Our interventions in the world, from medicine to economics to social science, must be conditioned by experimentation and a willingness to think hard and adapt as life “talks back”. Especially in the realm of policy, we need to acknowledge that our cause-and-effect understandings are hazy “bets” on the future and that we need to anticipate and plan for unexpected outcomes. Most importantly, Blastland says, we should “treasure our exceptions” and look for ways of collecting narratives of individual experiences that help explain them. As Daniel Boorstin, the former Librarian of Congress, said, “The greatest obstacle to progress is not ignorance but the illusion of knowledge.” The only plausible approach to such a state of affairs is to embrace uncertainty and humbly inquire, “What is it trying to tell us?”

Reader Discussion

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on October 31, 2019 at 09:43:56 am

Delighted that a post-modern noticed the above but fail to see how this even hints at radical uncertainty. It's like suggesting that the Pythagorean formula is wrong, because I've incorrectly measured an example triangle and made a mathematical error. Perhaps, a better title would be "sounds" communicate proper humility.

Reason, medicine, theology, philosophy, grammar, cannot err, but humans pretending that discursive understandings and reasonings are knowledge can certainly be wrong. The attainment of knowledge may be discursive, but knowledge itself cannot be untrue or it has been wrongly categorized.

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Shane Walker
on October 31, 2019 at 13:04:54 pm

" The pressure on researchers to show positive outcomes, and thereby sustain funding from government and industry, means that institutions or even researchers themselves often suppress failures, depriving scholars and the public of the benefits derived from analyzing failure, a proper understanding of the contingency of knowledge, and the opportunity to ask why our approaches to research lead to such contradictory, unsatisfying, and frequently false-positive outcomes."

Michael Mann and the Hockey Stick, anyone?

The effect of the condition in the above quote is to Limit Inquiry and as the author AND essayists suggests, it is open inquiry and an acceptance of countervailing facts / observations that leads to a higher (yet perhaps never "ultimate) certainty.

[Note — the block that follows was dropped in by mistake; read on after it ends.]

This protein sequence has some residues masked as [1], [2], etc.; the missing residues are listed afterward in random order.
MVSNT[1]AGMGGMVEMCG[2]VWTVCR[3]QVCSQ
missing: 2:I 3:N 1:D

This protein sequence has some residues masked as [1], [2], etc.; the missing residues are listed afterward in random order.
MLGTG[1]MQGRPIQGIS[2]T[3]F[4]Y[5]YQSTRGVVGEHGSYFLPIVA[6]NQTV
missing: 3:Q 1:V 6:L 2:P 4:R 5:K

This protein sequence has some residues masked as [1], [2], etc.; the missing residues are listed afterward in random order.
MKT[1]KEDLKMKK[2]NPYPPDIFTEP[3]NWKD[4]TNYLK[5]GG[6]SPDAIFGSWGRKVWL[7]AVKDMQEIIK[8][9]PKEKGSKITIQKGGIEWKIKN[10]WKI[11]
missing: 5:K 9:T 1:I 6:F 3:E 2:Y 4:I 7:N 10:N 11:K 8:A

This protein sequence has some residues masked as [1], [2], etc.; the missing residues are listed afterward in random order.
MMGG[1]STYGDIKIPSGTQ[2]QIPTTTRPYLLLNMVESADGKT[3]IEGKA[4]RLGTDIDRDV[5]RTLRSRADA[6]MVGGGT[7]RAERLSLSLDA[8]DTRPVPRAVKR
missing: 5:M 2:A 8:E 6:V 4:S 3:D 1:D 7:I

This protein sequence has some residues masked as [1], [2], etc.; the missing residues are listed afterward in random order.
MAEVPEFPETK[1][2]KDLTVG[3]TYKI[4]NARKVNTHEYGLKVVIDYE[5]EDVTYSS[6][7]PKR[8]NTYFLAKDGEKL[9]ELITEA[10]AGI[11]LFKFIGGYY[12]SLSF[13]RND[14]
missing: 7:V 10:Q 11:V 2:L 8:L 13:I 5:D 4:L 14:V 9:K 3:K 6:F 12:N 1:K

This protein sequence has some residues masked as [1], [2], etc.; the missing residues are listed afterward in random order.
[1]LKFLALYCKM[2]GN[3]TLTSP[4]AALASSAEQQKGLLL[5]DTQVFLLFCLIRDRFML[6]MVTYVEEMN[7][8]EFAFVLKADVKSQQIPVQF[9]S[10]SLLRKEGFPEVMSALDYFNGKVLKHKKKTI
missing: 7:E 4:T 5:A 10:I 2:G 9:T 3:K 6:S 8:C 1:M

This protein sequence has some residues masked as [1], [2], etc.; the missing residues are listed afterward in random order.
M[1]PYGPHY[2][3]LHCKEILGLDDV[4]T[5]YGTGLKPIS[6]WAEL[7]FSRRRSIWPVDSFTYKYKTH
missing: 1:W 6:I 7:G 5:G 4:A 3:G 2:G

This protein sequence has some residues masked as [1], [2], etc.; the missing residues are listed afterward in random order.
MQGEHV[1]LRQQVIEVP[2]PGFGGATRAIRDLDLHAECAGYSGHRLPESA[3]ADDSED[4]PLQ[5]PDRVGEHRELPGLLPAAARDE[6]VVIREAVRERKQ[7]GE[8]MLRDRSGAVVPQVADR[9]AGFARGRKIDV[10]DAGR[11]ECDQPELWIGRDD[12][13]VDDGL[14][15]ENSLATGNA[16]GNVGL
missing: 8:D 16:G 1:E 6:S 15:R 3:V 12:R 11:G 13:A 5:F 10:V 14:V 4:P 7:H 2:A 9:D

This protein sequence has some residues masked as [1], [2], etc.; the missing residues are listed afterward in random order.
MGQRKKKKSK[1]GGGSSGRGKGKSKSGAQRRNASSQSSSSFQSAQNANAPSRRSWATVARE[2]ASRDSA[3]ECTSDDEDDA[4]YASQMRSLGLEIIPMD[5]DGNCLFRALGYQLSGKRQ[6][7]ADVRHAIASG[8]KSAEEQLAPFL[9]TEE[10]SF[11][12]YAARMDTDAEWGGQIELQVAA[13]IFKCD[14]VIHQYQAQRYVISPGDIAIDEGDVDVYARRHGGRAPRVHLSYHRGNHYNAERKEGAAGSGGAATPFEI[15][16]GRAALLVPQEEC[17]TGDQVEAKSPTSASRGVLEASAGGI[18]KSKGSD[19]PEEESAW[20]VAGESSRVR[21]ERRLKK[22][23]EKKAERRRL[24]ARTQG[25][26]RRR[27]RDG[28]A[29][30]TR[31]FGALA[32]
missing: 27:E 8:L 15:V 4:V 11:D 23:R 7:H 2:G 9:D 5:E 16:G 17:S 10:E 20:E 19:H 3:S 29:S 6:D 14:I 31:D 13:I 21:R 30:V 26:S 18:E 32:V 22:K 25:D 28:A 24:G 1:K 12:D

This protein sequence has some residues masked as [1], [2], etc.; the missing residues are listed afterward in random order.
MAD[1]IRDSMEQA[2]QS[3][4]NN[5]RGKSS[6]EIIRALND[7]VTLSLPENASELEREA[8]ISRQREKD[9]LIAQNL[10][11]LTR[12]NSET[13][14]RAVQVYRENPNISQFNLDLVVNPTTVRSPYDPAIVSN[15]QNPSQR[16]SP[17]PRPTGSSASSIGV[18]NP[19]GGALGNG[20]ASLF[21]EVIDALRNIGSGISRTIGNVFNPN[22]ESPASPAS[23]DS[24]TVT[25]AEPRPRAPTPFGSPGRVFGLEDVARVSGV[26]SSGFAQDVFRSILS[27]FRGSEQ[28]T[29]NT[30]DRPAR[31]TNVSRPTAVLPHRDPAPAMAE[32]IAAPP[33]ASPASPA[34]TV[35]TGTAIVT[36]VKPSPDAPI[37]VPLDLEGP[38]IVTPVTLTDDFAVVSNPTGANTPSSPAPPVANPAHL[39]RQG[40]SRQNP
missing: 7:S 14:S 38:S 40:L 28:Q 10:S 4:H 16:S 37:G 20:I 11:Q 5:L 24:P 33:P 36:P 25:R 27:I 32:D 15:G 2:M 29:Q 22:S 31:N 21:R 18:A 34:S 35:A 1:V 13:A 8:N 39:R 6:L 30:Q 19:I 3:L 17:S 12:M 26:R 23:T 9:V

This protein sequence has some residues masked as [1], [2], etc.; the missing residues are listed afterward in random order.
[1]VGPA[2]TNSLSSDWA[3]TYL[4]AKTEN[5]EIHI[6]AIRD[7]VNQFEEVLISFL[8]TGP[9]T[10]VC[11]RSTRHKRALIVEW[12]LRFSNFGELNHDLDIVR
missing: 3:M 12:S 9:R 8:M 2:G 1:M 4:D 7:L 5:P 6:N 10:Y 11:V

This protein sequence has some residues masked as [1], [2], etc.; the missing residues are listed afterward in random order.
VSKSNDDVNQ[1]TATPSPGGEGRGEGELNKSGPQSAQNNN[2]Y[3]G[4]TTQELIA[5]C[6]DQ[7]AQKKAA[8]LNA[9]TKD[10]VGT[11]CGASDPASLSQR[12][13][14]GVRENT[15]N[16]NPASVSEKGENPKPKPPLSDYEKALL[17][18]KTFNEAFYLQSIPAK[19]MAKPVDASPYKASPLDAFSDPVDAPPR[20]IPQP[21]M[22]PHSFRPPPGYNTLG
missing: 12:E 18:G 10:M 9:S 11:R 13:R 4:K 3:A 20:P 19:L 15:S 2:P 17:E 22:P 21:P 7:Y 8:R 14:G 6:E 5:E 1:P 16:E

Yet, let us not conflate the market economy for the market of ideas. The former may properly adjust pricing and interest; to date, only the most radical Hayekians (which he himself would not do) would argue that such a market may apprehend truth (certainty).

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gabe
on October 31, 2019 at 13:12:04 pm

Then again, SOME forms of inquiry / research are as defective as the "certainty" about which the author writes.

https://www.breitbart.com/politics/2019/10/31/nearly-400k-in-taxpayer-funds-to-study-why-transgender-latinos-avoid-cancer-screenings/

then again, it may simply fit into the "grant harvesting" so prevalent in the social Sciences.

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gabe
on October 31, 2019 at 13:42:13 pm

Thanks for the comments. To be clear, my own view is not that truth doesn't exist only that it is something we usually seek to approach rather than fully grasp. The empirical method, when it is reduced to finding certainty rather than attempting to describe a larger, and incompletely conceived reality frequently leads us the "fatal conceit" Hayek warned of. While we're looking for the signal we should also pay attention to the noise. We do not control reality; reality controls, or at least shapes, us to a significant degree.

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Brent Orrell
on October 31, 2019 at 14:06:26 pm

So, you essentially hold to the public position of the Academicians that Augustine interacted with in "Against the Academicians?"

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Shane Walker
on October 31, 2019 at 14:19:05 pm

Well, not having read it, I am loath to comment. In general, I live among and love academicians just not scientism. I prefer a blend of empirical and narrative analysis that seeks to combine the learning and precepts embodied in tradition with scientific observation.

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Brent Orrell
on October 31, 2019 at 16:44:20 pm

An approach to a problem works here but not there; now but not then; for this person but not that one.

Rather like a Pooka!

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nobody.really
on October 31, 2019 at 16:58:00 pm

Love that.

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Brent Orrell
on October 31, 2019 at 19:14:27 pm

The world may be complex, but it is not entirely unpredictable. The Universe is governed by universal laws of cause & effect in the physical and metaphysical realms. We know some of them but I doubt we know all of them, and so it is impossible for human beings to be able to predict all the possible outcomes of a sequence of cause and effect.

It was the view of America's Founding Fathers that adherence to God's commandments would ensure better outcomes for you and the people around you. For example, if you follow these commandments, you are showing respect for the God-given rights of others. Their lives, families, property, reputations, expectations of justice, and good relations with their neighbors are more secure than if you did not. And vice versa. When the members of society who more or less observe this code reaches a certain threshold, probably a high percentage, then they are capable of getting and keeping a government good enough to protect their Liberty.